It is surely clear that if this view prevails it really knocks the bottom out of all religion, as we understand religion. If there is no afterlife, why should man strive to improve himself? It is a waste if all his efforts end in annihilation.
Surely no better example of Sir Arthur’s lack of social conscience can be found. I have frequently been asked, “If you don’t fear Hell, why would you behave in an ethical manner?” My response has always been that I’m insulted by the presumption that fear should be my only motive for living a moral, caring, existence, and that I live that way because the preservation and comfort of my species is a need built into my programming, and I wish to further my species by being a positive influence. That’s hard wiring, not an adopted stance; I take no credit for it, since none is due. Spike Lee said that, too: Do the right thing. I’d add that one should make every effort to determine that it’s really the “right thing,” as well.
Conan Doyle appears to have had no respect for his fellow humans, or for the world he’d leave behind. That’s a frightening feature of the religious: they can’t wait to get out of the real world and into Heaven, so they abandon the rest of humanity. Conan Doyle also saw religion as a controlling force, ruling through dread; in that view, he was correct. But there’s no “annihilation” involved, Art; you left us some great stories, some cornball ideas, and a lotta laughs. Thanks.
Reader Brian van der Spuy, Johannesburg, South Africa, has a comment on “Sir Arthur and the Knights of the Circular Argument”:
I found the letter by Sir Arthur Conan Doyle, reproduced in your last commentary, most interesting. What Sir Arthur SEEMS to be saying is this: if we cannot catch the medium faking, then he must be for real. And if we DO catch him out, then he also must be for real, since a faker wouldn't be caught out so easily.
In view of this, I would love to inquire of Sir Arthur how exactly we can go about testing claims of mediumship then. The problem is that the only way to ask him anything these days would be to work through a medium. I therefore suggest that next time you test a self-proclaimed medium, you design the test to include an attempted contact of the aforementioned knight. That way, it remains a win-win situation whatever happens. Either you get to once again expose another fraud, or you lose a million dollars, but in the process we at least get a glimpse into Sir Arthur's unique logic.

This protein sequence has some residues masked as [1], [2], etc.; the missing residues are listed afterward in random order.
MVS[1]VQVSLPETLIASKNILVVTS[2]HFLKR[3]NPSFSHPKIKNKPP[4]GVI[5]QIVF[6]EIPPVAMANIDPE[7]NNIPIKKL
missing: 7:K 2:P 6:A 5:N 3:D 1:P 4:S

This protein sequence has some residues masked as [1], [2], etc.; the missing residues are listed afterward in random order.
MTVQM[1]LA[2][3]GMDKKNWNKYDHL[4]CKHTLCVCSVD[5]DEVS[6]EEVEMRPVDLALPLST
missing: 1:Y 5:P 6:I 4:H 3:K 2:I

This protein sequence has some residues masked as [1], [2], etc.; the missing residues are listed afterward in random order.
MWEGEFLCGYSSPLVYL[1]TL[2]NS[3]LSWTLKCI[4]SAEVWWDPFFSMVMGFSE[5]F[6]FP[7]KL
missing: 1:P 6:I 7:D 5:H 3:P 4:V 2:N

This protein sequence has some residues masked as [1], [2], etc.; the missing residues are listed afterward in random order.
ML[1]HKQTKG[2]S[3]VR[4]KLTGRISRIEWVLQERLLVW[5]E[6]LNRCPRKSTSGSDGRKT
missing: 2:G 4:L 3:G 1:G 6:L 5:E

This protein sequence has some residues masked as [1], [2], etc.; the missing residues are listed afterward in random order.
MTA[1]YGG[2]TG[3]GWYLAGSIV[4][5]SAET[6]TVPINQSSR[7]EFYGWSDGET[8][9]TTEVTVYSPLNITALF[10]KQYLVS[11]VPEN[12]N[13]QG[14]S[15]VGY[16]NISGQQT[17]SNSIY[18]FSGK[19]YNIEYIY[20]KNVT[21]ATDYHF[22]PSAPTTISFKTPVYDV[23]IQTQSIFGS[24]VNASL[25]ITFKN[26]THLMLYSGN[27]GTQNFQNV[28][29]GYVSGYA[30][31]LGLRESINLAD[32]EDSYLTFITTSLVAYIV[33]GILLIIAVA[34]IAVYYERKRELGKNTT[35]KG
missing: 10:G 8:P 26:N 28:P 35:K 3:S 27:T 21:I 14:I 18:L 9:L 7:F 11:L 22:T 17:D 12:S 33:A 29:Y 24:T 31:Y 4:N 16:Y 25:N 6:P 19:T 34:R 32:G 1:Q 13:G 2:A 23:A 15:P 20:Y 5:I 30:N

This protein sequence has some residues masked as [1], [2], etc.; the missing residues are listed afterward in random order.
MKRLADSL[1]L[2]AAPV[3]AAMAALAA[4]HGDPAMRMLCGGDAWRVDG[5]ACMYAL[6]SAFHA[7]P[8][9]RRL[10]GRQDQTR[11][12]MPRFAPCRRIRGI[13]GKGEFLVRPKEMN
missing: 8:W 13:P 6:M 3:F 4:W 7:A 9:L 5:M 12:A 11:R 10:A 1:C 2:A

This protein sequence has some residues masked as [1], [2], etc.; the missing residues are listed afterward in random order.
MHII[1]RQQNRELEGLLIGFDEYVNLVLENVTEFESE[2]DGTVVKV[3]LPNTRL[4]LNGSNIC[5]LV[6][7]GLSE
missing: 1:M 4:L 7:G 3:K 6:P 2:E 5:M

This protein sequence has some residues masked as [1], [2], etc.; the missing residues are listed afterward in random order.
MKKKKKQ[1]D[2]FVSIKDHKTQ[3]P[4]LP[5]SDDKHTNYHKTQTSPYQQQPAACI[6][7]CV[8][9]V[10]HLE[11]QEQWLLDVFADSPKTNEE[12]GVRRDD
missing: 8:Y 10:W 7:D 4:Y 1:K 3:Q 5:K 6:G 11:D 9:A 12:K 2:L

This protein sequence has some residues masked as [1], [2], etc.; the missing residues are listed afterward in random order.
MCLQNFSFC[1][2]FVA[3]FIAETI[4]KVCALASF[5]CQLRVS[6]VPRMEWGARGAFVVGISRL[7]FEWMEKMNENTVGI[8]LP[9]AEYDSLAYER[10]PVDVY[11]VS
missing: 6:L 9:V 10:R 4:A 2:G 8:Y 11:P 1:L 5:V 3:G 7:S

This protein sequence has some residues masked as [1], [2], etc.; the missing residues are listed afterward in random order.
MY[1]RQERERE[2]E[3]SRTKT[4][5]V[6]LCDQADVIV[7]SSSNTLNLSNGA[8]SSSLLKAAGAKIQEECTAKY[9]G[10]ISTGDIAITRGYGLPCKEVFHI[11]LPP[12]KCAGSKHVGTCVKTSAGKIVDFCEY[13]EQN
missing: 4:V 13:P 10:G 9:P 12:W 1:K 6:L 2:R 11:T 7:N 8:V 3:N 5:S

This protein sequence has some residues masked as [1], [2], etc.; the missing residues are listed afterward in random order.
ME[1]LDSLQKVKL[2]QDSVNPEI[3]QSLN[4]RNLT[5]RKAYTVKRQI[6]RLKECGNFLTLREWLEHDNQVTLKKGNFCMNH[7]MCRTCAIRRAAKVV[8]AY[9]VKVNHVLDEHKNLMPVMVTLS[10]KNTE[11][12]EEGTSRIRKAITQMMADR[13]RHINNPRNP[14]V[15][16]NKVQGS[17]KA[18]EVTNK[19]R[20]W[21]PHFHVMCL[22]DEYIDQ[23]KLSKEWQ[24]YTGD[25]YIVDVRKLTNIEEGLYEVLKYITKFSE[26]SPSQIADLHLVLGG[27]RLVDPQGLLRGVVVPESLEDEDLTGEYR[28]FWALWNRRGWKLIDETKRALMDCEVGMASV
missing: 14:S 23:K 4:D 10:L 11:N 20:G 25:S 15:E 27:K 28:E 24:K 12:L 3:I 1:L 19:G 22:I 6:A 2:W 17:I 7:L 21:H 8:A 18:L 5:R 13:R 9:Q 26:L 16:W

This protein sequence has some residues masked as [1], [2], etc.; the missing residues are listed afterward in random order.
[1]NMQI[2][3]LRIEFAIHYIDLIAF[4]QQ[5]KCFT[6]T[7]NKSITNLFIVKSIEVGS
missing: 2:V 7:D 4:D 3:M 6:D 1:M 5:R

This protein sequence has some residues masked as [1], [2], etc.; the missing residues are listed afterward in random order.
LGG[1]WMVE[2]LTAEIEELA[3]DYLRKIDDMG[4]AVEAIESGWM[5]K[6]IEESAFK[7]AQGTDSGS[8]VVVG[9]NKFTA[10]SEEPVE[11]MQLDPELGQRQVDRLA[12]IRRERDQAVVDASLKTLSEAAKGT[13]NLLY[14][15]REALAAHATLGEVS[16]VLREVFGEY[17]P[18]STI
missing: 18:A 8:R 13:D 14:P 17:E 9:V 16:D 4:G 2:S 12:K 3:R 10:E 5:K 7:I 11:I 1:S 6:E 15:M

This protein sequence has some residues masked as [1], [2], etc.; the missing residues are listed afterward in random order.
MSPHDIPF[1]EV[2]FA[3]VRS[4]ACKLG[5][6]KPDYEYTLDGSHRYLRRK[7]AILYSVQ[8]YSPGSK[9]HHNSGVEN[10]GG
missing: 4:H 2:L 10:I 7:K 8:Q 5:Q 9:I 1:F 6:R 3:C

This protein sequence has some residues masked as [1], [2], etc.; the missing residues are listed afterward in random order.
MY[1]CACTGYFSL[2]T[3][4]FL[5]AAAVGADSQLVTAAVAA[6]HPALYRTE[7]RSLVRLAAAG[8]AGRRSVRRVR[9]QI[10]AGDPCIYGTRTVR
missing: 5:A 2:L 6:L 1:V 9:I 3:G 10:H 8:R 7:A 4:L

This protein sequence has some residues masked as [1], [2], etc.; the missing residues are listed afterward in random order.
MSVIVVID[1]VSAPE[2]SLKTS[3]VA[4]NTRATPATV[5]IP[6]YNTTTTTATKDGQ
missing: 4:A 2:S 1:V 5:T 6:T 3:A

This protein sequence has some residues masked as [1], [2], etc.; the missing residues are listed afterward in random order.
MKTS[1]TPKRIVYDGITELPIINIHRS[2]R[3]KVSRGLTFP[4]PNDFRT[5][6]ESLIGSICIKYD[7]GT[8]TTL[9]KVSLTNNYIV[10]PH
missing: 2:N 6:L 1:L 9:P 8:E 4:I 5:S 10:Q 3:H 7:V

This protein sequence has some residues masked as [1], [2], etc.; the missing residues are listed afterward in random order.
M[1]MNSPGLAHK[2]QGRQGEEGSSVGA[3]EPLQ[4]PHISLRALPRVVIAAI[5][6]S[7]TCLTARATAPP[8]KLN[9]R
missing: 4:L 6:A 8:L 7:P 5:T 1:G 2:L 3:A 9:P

Reader Erin Butler, of Lake Cowichan, British Columbia, writes:
I frequently use your page as a reference on my own blog for when I write about skepticism. I decided to go off about how scientific thought can save you a lot of money after seeing a bit of idiocy in the National Post's December 31 edition. I remembered that you had talked about some "financial psychics" before, and once again Swift became a reference for me. Here's a bit:
I'm going to the December 31, 2005 edition of the National Post. Now, the Post isn't much of a newspaper, granted: it's much more of a collection of conservative opinion pieces strung together with big, big pictures. But I do expect that since fully half to three quarters of the paper is given over to financial news of one sort or another that they'd take that sort of thing seriously. Apparently not.
The big, big picture on the front of their Financial Post Weekend is Deborah Levin, who is a "professional clairvoyant", specializing in charging $225 for an hour of vague psychobabble. One of the columnists has a lunch meeting with her to ask about the coming year's financial highs and lows, and, as is reasonable, she expects things to be more or less like they were last year, always a safe guess. Safe, because if you make six or seven guesses about future trends, and say all of them will be about the same as last year, huge financial shifts could occur that would only affect three of your guesses, making you 50% correct. That's a fantastic "hit rate" among psychics, and well worth bragging about. Even if she is completely wrong on every guess, all most people will remember is 1) that she was interviewed by the Financial Post, and 2) that the Financial Post is one of the papers that interviewed her – she'll be mentioning this on her "media" page. The number of guesses will become irrelevant: if she got one right, that's what will be talked about, not the five "misses," though again, be vague enough and almost anything can be turned into a "hit."
She's not alone in this, of course: there are financial psychics all over the place, each adding their own special brand of expertise to anyone who's nervous about entering the stock market, or commodities, or land, or anything else involving investments. But then, who could possibly be nervous about placing their life savings into the hands of a complete stranger? Markets are for those hard of head and firm of conviction, though there are apparently enough who are thick of skull to keep folks like this in business, too.